Monday, June 7, 2010

[ZESTCaste] Future bright for young outcasts

June 7, 2010

Future bright for young outcasts
Local group comes to aid of orphanage in India
By Amanda O'Rourke
The Daily Item

LEWISBURG — When Saumya arrived at the Snehibhavan orphanage in
Kerala, India, she was known as the sad one.

The daughter of an Indian sex worker, Saumya believed she would always
be standing at someone else's sink, but thanks to fundraising by the
Jackfruit Project for Snehibhavan, a Lewisburg-based charity, Saumya
was able to attend carpentry school.

"I have a picture of her now with a big smile on her face," said Paula
Closson Buck, founder of the Jackfruit Project and an assistant
professor of English at Bucknell University.

Buck founded the Jackfruit Project for Snehibhavan, a project of the
Association for India's Development, or AID, of Lewisburg, after
visiting the southern region of India in 2007 on a writing trip.

Since its inception, Buck and her small group of Lewisburg area
sponsors have raised $25,000. She hopes an online auction hosted by
the Canadian Embassy Officer's Club will push the orphanage toward its
goal of self-sufficiency.

Bleak futures

Buck was first drawn to the small orphanage by an acquaintance while
on the writing trip to India. Her first visit to the orphanage found
it in a state of crisis.

"The girls at the home were coming of age and didn't have any sense of
any future," Buck said. "The fear of the director was that she didn't
know what to tell them."

Most of the children were born of parents involved in India's sex
trade. Known as Dalit, an Indian caste, the girls and young women
traditionally are regarded as outcasts with little hope for a
successful future.

While the caste system has been abolished in India, there still is
discrimination and prejudice against Dalits in South Asia.

"The fear was that the cycle would continue," Buck said. "And that was
the last thing the founder of the orphanage wanted."

A plan takes shape

Run by an Indian woman, Sajini, a Dalit herself, and her laborer
husband, Matthews, the orphanage was barely surviving on the little
income brought in by Matthews' wages, Buck said.

"They needed money for food. They were surviving on bags of rice that
neighbors gave them," Buck said. "They didn't have anything to sleep

Sajini appealed to Buck to help them, which is exactly what she did.

That very night, Buck and her friend drafted a plan that would allow
the orphanage to become self-sufficient, and the Jackfruit Project for
Snehibhavan was born.

Snehibhavan mean "love home," Buck said, and AID Lewisburg is the
umbrella organization under which the Jackfruit Project exists. The
project is named after a wooded grove of jackfruit trees that grows
behind the Snehibhavan home.

The first money raised went toward basic operating expenses, food,
clothing and school books, as well as sleeping pads and blankets.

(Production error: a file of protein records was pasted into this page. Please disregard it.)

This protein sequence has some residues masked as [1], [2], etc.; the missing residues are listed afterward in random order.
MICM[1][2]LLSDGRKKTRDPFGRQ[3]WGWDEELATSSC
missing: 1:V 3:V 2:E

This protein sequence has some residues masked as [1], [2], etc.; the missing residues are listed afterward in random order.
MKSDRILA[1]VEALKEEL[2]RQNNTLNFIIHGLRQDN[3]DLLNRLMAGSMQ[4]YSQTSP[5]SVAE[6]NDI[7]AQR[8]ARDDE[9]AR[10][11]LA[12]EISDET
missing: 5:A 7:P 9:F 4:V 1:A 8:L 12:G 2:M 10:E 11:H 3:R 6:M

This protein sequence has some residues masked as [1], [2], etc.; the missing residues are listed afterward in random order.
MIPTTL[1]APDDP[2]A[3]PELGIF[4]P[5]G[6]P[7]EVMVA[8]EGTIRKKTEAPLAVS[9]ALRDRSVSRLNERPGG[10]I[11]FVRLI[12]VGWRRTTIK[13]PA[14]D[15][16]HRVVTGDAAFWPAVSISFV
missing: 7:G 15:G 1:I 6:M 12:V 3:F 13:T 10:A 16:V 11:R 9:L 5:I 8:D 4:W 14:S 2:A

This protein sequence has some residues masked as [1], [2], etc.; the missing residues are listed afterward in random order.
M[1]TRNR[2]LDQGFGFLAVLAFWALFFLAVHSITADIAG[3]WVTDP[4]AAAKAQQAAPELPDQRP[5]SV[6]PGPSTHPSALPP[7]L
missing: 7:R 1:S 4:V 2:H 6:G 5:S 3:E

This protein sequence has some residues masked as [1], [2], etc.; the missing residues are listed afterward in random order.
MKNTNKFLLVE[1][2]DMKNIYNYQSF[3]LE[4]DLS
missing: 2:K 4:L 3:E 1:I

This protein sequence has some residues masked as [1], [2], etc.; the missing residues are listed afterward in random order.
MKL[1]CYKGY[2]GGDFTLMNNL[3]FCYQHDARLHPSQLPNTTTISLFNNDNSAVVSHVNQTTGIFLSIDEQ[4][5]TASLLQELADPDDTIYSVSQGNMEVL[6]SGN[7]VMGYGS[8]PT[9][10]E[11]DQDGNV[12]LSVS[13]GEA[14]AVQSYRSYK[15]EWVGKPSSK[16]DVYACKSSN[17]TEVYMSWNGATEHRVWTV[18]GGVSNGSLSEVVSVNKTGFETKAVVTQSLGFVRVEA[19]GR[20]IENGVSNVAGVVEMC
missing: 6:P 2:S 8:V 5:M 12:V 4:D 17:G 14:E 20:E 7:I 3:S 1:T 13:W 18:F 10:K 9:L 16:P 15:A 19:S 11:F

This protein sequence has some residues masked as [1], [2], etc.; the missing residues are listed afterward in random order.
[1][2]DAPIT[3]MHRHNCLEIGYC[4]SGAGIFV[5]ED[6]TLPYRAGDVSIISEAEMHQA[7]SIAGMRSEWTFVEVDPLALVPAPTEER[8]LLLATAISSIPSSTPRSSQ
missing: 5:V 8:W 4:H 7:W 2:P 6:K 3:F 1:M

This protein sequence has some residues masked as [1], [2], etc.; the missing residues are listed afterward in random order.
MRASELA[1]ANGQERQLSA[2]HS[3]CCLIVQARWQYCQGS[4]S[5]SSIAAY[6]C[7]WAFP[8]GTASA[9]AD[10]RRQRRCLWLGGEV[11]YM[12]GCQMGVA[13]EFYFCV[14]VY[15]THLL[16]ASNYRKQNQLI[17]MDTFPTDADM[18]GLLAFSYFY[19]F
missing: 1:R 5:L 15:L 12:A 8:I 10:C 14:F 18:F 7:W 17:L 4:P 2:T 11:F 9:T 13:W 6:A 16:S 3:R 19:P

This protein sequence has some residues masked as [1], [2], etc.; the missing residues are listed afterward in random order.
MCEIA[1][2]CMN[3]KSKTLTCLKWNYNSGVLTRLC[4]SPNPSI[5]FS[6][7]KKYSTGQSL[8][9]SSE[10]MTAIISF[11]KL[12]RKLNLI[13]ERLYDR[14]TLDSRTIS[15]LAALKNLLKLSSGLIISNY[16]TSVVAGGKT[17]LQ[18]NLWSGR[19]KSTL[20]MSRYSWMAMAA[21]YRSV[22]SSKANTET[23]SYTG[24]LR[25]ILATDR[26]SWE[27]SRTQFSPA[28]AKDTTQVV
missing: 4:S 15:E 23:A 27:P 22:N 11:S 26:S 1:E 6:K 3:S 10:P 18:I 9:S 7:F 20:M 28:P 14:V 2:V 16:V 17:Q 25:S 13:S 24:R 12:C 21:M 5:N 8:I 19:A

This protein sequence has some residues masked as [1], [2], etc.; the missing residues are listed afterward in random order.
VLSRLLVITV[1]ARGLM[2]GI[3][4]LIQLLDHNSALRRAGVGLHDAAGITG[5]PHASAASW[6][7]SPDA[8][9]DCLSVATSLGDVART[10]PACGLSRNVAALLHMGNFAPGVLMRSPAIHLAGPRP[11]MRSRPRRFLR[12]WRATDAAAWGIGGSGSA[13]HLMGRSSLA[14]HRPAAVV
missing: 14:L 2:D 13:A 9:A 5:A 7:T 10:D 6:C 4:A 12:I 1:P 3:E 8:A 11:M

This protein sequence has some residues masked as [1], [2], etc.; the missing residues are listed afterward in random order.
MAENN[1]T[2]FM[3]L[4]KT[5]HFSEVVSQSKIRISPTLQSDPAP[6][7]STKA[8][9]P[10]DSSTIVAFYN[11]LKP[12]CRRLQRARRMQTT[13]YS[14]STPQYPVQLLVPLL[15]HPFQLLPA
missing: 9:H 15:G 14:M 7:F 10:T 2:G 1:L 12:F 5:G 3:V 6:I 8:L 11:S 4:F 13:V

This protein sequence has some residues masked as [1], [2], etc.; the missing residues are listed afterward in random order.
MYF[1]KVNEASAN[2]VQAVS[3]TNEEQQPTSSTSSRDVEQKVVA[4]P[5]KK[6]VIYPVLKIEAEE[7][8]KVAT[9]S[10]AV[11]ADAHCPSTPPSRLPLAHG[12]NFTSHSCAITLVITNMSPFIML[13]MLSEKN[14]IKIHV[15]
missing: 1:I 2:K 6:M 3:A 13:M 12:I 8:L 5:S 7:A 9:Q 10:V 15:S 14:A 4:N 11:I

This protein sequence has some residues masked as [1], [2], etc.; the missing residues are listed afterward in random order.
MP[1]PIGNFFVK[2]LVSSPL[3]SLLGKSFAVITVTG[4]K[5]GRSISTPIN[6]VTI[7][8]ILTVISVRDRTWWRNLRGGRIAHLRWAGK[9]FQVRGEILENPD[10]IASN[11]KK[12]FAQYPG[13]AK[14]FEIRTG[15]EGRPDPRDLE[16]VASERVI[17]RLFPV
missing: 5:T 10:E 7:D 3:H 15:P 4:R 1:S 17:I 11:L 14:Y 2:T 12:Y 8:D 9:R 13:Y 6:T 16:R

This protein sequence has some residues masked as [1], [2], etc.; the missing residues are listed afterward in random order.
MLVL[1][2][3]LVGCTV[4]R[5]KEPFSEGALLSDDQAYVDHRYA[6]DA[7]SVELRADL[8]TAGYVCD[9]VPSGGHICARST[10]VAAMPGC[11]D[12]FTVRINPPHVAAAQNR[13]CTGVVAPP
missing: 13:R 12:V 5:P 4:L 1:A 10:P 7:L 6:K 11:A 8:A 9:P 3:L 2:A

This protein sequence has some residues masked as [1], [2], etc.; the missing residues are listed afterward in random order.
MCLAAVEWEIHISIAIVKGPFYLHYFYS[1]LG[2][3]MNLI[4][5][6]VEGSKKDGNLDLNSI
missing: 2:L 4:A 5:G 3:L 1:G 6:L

"In the first year, we built a water harvesting system," Buck said.
"We accomplished lots of things. We helped them add onto their
facility and complete a big multipurpose room, which is now where they
eat and sleep."

Today, plans call for the orphanage to purchase a plot of land rich
with latex-producing rubber trees so that the orphanage can support
itself rather than rely on foreign donors.

"We don't think it's at all desirable for them to remain so dependent
on us," Buck said.

An unlikely ally

Enter the Canadian Embassy Officer's Club, an unlikely ally for the
Jackfruit Project, Buck admits.

Every year, the club chooses a foreign charity to support through an
online auction, and this year, the Jackfruit Project was fortunate
enough to benefit.

Buck said her group was found through a simple online search of charities.

The auction is open through Thursday at, Buck
said, with a goal of raising $25,000.

Money raised through the auction will help to support young women like
Daisy, the daughter of an Indian sex worker.

Daring to dream

When Buck first sought to raise money for the orphanage, she did so
through sponsorships, and Arlene Hoyt, of Lewisburg, sponsored Daisy
for $362 a year.

With Hoyt's help, Daisy was able to leave her abusive past by earning
a degree as a medical technician. Hoyt was drawn to the Jackfruit
Project not only by the immediacy of the work being done there and the
project's goal of self-sufficiency, but also by its larger mission.

"It was very gratifying to think that one life could be changed, and
then she'll go on and change other lives, so then there will be a nice
ripple effect," Hoyt said.

In Saumya's case, fundraising by the Jackfruit Project allowed her to
go to carpentry school and meet her husband. They hope to open their
own carpentry business — a life that would have been unimaginable for
many Dalits.

When Buck last visited Saymya, it was while the young woman was making
headboards for beds.

"She told us at that time," Buck said, "that she never dreamed that
there would be anything like that in her future."

Said Hoyt: "I really appreciate the fact that I think we're trying to
empower these young women to lead different lives."

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